Characters Discussed

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Last Updated on May 6, 2015, by eNotes Editorial. Word Count: 693

Doña Perfecta Polentinos

Doña Perfecta Polentinos (DOHN-yah pehr-FEHK-tah poh-lehn-TEE-nohs), a wealthy and intensely religious woman who lives in the provincial town of Orbajosa, Spain. She represents the old order of provincial Spanish life: reactionary traditionalism, country (versus city) values, regional (versus central) government control, and, above all, neo-Catholicism characterized by religious intolerance and often profound hypocrisy. Her religious convictions—indeed, her whole way of life—are challenged when her nephew and ideological foil Pepe Rey appears on the scene from Madrid. He offends local sensibilities at every turn and, worst of all, proposes marriage to Doña Perfecta’s daughter, Rosario, a prospect that Doña Perfecta simply cannot abide. Seeking to protect her way of life, as well as her family’s reputation, Doña Perfecta engages in a battle of wills with Pepe, whom she sees as a symbol of evil. She will stop at nothing to oppose him. In the end, as Pepe attempts to elope with Rosario, Doña Perfecta gives the order to have him killed. The rest of her days are spent in intense religious activity as a form of self-punishment and martyrdom. Given her behavior, Doña Perfecta’s name is, to say the least, ironic.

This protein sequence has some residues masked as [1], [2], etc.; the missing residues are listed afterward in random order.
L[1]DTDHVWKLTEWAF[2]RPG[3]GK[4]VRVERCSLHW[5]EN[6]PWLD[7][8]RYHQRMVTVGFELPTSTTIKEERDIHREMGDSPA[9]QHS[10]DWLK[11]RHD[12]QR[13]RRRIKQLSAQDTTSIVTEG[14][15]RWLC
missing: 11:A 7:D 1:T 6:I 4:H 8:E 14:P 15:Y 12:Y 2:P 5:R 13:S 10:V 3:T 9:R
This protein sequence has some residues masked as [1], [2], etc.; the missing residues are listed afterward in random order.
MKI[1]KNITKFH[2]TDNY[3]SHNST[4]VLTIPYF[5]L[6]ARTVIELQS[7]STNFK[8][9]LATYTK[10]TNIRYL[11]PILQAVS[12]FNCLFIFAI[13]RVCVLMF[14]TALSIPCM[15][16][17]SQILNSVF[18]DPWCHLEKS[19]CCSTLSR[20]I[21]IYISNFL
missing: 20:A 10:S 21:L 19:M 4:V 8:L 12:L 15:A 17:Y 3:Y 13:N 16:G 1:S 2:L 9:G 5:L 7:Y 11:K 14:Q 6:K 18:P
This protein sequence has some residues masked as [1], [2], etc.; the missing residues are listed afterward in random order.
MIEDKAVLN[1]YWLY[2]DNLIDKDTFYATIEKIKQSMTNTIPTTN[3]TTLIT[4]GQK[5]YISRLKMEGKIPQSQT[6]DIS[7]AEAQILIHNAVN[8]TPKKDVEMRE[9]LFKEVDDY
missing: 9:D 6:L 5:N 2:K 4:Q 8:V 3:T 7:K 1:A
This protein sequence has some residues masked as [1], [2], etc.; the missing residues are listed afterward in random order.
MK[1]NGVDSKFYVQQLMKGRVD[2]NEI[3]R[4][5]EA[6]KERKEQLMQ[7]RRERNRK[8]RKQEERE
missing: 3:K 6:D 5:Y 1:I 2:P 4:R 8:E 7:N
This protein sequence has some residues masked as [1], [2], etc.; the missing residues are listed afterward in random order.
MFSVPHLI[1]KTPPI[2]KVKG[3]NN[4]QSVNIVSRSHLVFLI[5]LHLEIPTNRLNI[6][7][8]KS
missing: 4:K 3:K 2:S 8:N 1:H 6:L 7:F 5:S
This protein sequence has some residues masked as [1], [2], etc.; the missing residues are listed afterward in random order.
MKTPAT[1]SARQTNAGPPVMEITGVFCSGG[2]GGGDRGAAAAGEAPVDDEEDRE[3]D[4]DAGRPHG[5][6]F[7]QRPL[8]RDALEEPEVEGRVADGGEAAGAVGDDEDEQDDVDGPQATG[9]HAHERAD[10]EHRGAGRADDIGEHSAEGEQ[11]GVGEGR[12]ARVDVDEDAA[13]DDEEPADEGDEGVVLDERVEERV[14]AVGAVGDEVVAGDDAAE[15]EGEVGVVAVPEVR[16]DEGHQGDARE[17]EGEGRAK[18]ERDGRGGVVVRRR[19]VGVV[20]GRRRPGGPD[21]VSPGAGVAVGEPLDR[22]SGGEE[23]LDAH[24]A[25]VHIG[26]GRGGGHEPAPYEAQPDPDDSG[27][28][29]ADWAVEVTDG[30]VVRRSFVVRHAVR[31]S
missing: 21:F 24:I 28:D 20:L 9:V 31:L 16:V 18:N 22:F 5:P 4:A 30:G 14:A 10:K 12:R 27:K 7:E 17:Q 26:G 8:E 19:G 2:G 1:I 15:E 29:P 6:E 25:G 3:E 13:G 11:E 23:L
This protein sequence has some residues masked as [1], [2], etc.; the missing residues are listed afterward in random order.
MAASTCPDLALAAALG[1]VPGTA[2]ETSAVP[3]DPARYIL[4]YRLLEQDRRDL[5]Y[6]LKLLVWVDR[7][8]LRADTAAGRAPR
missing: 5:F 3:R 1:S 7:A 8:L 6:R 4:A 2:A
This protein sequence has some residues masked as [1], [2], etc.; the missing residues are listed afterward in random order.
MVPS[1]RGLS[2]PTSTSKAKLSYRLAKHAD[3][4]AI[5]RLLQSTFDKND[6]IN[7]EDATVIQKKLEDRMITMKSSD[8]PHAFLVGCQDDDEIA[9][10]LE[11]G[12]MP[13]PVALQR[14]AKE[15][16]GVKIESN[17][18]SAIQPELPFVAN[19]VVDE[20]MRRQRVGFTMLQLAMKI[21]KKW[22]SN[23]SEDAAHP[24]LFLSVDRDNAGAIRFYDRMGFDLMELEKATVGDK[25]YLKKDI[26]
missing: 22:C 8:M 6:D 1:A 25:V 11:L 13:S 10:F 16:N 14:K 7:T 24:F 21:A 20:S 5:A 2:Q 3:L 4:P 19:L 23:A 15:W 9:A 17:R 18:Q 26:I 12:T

José “Pepe” Rey

José “Pepe” Rey (hoh-SEH PEH-peh rreh), a young, handsome, well-traveled, impeccably educated, and outspoken engineer from Madrid who symbolizes a modern, progressive, free-thinking Spain. He is therefore Doña Perfecta’s exact ideological opposite. Worse yet, he is quite blunt, even tactless, in the expression of his unwelcome opinions, particularly those concerning the church. Although the novel focuses on the issue of social morality, it also reads in many ways like a Greek tragedy because of Pepe’s fatal flaw of not being wise enough to express his opinions less often and more moderately. Arriving in Orbajosa at the request of his father, a celebrated lawyer in Madrid, he soon clashes with Doña Perfecta’s world and finds himself opposed at virtually every turn and at various levels, from his attempts to do surveying work in the region (through the loss of government contracts), to his pursuit of Rosario’s hand in marriage (the final roadblock to which is his murder). He is clearly out of his element and unwanted. He successfully connects with Rosario, however, and makes plans to elope with her, against her mother’s wishes. Any possible positive symbolism regarding the union of the old order and the new that might be read into a marriage between Pepe and Doña Perfecta’s daughter, however, is dashed emphatically when Doña Perfecta has Pepe killed.